Smithtown, Long Island, Train Station

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Smithtown, Long Island, Train Station

The Railroad Station

Railroad service arrived in Smithtown in 1873. Before that the means of transport to New York City was by sailing ship, horse or foot. By 1900 there were nine trains daily to the city.

Postcard collection of Tom Muratore

This lovely old postcard of the Smithtown Train depot was shared by Tom Muratore, January 2007 who wrote:

L.I.R.R. Depot, Smithtown. It is postmarked, Smithtown Branch, Oct, 1909. It states, "Cousin John and family Just a line to let you know that we are all well and hope you are the same. Have you heard from Uncle Colman lately Frank"

Postcard collection of Tom Muratore

Smithtown, L. I.
R. R. Station

Posted 1907

Postcard collection of Maggie Land Blanck

Collection of David Bauer - March 2019

Smithtown Train Station

Collection of Bud Land
Looking East on Main Street, from in front of the Railroad Tracks, Smithtown Branch Long Island N. Y. (David Bauer, March 2019)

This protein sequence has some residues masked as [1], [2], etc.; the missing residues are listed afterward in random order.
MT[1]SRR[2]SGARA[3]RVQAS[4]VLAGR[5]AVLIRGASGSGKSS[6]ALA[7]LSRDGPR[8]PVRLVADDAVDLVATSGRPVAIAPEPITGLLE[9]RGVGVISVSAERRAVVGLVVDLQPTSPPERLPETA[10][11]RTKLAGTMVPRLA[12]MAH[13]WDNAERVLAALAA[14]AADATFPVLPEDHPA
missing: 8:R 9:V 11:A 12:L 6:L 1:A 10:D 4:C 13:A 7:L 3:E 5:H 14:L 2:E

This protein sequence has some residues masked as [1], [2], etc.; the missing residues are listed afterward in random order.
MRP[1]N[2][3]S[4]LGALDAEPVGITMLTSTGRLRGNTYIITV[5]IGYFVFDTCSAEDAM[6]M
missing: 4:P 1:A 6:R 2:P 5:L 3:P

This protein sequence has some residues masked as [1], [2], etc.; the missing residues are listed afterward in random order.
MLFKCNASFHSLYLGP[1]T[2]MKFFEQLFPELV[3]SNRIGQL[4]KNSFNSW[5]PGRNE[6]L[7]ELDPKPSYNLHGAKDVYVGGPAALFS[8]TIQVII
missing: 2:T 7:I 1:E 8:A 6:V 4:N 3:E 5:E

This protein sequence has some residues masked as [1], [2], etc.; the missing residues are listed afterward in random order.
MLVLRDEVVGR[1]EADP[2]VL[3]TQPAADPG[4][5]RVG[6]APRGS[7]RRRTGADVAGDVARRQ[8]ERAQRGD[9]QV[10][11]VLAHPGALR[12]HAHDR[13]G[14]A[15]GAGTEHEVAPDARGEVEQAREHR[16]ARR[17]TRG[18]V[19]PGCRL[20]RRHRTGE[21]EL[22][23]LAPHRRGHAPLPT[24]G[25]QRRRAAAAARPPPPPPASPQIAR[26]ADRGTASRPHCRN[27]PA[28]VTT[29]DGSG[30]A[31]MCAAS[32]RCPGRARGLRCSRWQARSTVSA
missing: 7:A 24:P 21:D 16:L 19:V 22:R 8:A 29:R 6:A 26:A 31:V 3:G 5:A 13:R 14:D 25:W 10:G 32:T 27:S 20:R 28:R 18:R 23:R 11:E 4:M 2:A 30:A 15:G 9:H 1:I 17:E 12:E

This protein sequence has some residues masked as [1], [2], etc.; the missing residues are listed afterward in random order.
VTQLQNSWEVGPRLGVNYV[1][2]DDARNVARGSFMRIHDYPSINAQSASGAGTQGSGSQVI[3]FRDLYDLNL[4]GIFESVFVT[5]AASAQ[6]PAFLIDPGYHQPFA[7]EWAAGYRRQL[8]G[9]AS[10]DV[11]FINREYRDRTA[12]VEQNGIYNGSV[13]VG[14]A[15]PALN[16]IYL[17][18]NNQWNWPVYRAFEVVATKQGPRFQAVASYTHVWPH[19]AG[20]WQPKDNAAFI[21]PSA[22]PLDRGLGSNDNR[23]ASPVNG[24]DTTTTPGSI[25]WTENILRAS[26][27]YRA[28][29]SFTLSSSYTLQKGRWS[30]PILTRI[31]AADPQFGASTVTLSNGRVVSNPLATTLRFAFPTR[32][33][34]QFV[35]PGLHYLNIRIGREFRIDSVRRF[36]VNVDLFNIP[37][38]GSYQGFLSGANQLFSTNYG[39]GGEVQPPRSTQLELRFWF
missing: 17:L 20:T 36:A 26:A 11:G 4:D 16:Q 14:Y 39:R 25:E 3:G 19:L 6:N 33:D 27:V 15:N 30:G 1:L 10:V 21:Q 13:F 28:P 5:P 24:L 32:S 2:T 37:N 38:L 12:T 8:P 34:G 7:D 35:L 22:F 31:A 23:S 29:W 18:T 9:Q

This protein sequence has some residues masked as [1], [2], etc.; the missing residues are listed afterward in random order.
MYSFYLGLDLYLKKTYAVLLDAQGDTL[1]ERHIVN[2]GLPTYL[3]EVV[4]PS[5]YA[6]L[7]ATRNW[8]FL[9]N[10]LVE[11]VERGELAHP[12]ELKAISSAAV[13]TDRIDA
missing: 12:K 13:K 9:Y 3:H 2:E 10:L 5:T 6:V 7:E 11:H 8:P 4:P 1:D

The building with the "Real Estate" sign is the same building as pictured in the image above with added the awning and the large sign. It exists today as Katie's Bar and is on the north side of West Main Street. (David Bauer March 2019)

Smithtown Rail Road Station, Smithtown L. I.

Photo collection of Maggie Land Blanck

Postcard collection of Tom Muratore

In January 2006 Tom Muratore graciously shared several postcard images including this one of the Smithtown train station.

1935 Smithtown/Pennsylvania Station NYC Train Schedule

Courtesy of Tom Muratore.

See 1935 Train Schedule

To see more images Smithtown go to Smithtown

To see images of the St James Long Island ( a part of the township os Smithtown) go to St James, Long Island

To see other images of the Long Island go to Long Island

To see images of the Hauppauge, Long Island go to Hauppauge, Long Island

To see images of the Central Islip, Long Island go to Central Islip, Long Island